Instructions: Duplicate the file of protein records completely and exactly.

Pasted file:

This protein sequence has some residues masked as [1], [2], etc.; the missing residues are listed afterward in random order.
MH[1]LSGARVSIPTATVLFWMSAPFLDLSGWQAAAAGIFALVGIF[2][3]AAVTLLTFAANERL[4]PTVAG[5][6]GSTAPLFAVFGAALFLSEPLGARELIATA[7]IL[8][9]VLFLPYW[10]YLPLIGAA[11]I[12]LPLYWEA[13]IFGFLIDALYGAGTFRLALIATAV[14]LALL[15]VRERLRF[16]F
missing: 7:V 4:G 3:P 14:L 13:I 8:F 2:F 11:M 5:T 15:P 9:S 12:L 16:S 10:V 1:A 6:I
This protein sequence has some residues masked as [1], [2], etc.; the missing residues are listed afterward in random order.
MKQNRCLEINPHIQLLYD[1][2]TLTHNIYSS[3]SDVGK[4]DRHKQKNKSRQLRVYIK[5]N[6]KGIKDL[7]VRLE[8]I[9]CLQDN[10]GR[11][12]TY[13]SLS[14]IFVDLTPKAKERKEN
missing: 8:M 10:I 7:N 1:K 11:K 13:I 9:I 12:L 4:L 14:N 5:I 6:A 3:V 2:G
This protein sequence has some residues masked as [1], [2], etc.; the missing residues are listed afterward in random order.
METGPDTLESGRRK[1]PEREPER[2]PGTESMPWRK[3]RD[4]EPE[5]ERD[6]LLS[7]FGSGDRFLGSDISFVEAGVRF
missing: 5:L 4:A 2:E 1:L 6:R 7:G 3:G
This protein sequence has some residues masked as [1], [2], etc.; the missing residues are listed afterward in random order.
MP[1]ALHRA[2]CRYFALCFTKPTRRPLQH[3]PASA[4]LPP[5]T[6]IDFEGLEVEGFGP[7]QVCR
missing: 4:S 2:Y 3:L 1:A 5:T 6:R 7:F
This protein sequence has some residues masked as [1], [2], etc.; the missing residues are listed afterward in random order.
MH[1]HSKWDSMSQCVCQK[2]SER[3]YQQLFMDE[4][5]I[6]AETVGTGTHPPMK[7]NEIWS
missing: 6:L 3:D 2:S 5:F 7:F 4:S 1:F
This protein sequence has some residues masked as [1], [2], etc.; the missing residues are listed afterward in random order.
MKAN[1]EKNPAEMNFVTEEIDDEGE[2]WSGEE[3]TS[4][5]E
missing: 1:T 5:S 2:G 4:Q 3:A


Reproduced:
This protein sequence has some residues masked as [1], [2], etc.; the missing residues are listed afterward in random order.
MH[1]LSGARVSIPTATVLFWMSAPFLDLSGWQAAAAGIFALVGIF[2][3]AAVTLLTFAANERL[4]PTVAG[5][6]GSTAPLFAVFGAALFLSEPLGARELIATA[7]IL[8][9]VLFLPYW[10]YLPLIGAA[11]I[12]LPLYWEA[13]IFGFLIDALYGAGTFRLALIATAV[14]LALL[15]VRERLRF[16]F
missing: 7:V 4:G 3:P 14:L 13:I 8:F 2:F 11:M 5:T 15:P 9:S 12:L 16:S 10:V 1:A 6:I
This protein sequence has some residues masked as [1], [2], etc.; the missing residues are listed afterward in random order.
MKQNRCLEINPHIQLLYD[1][2]TLTHNIYSS[3]SDVGK[4]DRHKQKNKSRQLRVYIK[5]N[6]KGIKDL[7]VRLE[8]I[9]CLQDN[10]GR[11][12]TY[13]SLS[14]IFVDLTPKAKERKEN
missing: 8:M 10:I 7:N 1:K 11:K 13:I 9:I 12:L 4:L 14:N 5:I 6:A 3:V 2:G
This protein sequence has some residues masked as [1], [2], etc.; the missing residues are listed afterward in random order.
METGPDTLESGRRK[1]PEREPER[2]PGTESMPWRK[3]RD[4]EPE[5]ERD[6]LLS[7]FGSGDRFLGSDISFVEAGVRF
missing: 5:L 4:A 2:E 1:L 6:R 7:G 3:G
This protein sequence has some residues masked as [1], [2], etc.; the missing residues are listed afterward in random order.
MP[1]ALHRA[2]CRYFALCFTKPTRRPLQH[3]PASA[4]LPP[5]T[6]IDFEGLEVEGFGP[7]QVCR
missing: 4:S 2:Y 3:L 1:A 5:T 6:R 7:F
This protein sequence has some residues masked as [1], [2], etc.; the missing residues are listed afterward in random order.
MH[1]HSKWDSMSQCVCQK[2]SER[3]YQQLFMDE[4][5]I[6]AETVGTGTHPPMK[7]NEIWS
missing: 6:L 3:D 2:S 5:F 7:F 4:S 1:F
This protein sequence has some residues masked as [1], [2], etc.; the missing residues are listed afterward in random order.
MKAN[1]EKNPAEMNFVTEEIDDEGE[2]WSGEE[3]TS[4][5]E
missing: 1:T 5:S 2:G 4:Q 3:A